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Key Spouses keeping Airmen safe

Capt. Kaci Jones cuts an ABU top with scissors.

Capt. Kaci Jones, assistant judge advocate, 940th Air Refueling Wing, cuts an Airman Battle Uniform top on Beale Air Force Base, California, April 7, 2020. Jones was taking part in a base-wide initiative to make masks out of old uniform items to help prevent the spread of COVID-19. (U.S. Air Force Photo by Airman Jason W. Cochran)

Capt. Kaci Jones loads supplies into her car.

Capt. Kaci Jones, assistant judge advocate, 940th Air Refueling Wing, loads washed uniforms into her car on Beale Air Force Base, California, April 7, 2020. Jones was preparing to distribute the uniforms as part of a base-wide initiative to make masks out of old uniform items to help prevent the spread of COVID-19. (U.S. Air Force Photo by Airman Jason W. Cochran)

Capt. Kaci Jones drops off supplies on someone's porch.

Capt. Kaci Jones, assistant judge advocate, 940th Air Refueling Wing, waves to a member of the Beale community on Beale Air Force Base, California, April 7, 2020. Jones was dropping off old uniforms to be made into masks to help prevent the spread of COVID-19. The drop off was conducted in this manner to maintain social distancing. (U.S. Air Force Photo by Airman Jason W. Cochran)

Beale Air Force Base, Calif. --

 

From Commissary personnel to Security Forces Defenders, the Recce Community is doing their part to keep each other safe.

The Key Spouses are another group going the extra mile, they organized a program that recycles old uniforms into masks that can be used by Airmen to fight the spread of COVID-19.

Capt. Kaci Jones, assistant judge advocate, 940th Air Refueling Wing, is not only a member of the reserves but also an integral member of the Key Spouse program. She has helped organize the effort and distribute materials to the volunteers that will cut and sew the masks.

“Last week Col. Clark, the 9th Reconnaissance Wing commander, let his wife Carly know that the base needed masks,” said Jones. “So we set up a facebook page and Carly worked with the Medical Group to get an approved design.”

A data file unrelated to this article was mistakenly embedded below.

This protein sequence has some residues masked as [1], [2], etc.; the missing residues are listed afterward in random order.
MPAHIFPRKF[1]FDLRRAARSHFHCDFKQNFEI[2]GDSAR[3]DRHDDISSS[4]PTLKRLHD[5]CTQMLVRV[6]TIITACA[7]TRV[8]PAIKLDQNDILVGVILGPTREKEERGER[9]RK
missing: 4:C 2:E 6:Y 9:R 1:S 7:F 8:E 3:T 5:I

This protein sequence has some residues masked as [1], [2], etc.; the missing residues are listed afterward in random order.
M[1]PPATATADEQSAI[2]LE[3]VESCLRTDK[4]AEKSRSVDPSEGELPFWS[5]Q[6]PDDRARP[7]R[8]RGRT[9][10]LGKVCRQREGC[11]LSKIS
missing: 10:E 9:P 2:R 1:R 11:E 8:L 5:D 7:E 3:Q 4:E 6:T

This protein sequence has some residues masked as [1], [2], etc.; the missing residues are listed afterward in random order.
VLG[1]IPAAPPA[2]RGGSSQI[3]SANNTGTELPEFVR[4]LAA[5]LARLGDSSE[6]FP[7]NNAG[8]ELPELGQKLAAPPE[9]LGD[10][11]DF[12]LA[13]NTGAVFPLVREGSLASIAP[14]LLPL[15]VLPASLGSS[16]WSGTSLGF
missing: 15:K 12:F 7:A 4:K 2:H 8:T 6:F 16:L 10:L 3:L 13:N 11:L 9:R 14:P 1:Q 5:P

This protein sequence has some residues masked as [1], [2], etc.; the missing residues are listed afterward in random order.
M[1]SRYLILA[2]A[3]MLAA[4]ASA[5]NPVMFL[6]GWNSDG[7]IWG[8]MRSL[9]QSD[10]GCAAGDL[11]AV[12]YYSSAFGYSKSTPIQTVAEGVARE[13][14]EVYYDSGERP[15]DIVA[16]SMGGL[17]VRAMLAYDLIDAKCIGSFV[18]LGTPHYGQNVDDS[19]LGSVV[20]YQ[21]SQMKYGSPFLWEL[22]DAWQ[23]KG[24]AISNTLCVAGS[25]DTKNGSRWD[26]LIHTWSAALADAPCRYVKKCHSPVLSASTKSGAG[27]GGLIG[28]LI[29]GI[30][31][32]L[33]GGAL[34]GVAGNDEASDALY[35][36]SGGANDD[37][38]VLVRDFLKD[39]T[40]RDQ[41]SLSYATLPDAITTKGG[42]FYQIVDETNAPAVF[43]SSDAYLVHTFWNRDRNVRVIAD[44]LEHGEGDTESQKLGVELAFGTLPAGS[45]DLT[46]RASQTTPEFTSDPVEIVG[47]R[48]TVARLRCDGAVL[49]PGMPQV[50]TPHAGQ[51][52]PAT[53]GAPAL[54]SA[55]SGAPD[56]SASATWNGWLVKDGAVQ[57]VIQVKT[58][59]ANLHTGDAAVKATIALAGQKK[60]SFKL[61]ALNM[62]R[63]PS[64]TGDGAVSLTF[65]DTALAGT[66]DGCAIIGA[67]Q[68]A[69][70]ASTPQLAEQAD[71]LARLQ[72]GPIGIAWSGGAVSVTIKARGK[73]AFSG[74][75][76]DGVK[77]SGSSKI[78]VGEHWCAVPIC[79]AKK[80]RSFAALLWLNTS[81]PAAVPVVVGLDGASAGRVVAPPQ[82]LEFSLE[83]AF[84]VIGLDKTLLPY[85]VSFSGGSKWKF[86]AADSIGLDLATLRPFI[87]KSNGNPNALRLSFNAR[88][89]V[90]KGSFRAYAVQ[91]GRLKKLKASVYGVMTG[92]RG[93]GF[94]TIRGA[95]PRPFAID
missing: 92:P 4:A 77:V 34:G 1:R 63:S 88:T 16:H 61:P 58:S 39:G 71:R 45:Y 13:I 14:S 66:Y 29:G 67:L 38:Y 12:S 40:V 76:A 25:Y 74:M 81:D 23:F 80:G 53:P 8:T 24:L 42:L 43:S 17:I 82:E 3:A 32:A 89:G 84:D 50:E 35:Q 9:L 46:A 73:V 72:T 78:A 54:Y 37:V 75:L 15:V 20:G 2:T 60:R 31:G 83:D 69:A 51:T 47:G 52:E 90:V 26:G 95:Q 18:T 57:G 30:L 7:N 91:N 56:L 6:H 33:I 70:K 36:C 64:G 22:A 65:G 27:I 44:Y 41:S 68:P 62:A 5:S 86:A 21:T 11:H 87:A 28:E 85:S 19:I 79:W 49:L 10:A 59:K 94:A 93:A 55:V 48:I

The approved design is a mask with two layers, said Jones. The outer layer is made out of material from Airman Battle Uniforms (ABUs) and the inner layer is made of cotton. This design is capable of protecting Airmen, being comfortable and easily distinguishing which side is the inner or outer side. 

“To get the uniforms we’ve done drop offs where people can bring their old ABUs, and the spouses club donated most of the ABU tops that we had in the Airman’s attic,” said Jones. “Then we take them home and wash them. Then through the facebook page people volunteer to either cut or sew. People will message us where they live and when we’re in their area we’ll private message them for their specific address. Then we drop off a bag of clean ABU tops on their porch, we’re trying to do this with as much social distancing as possible.”

After the team has gone through the steps of gathering, cutting, and sewing the material the masks are ready for assembly and distribution.

“This helps keep our Airmen safe and protected while they’re working,” said Jones. “Efforts like this start with one or two people and they can grow rapidly. Every little bit counts. This whole thing started with a conversation between Mrs. Clement, Mrs. Clark and myself and it quickly grew. People will come to me and say ‘I only have one ABU top to donate’ and I tell them that if everyone that only had one top to give or could cut, but not sew, decided not to help, we’d have no one. Every little bit helps the big picture come together.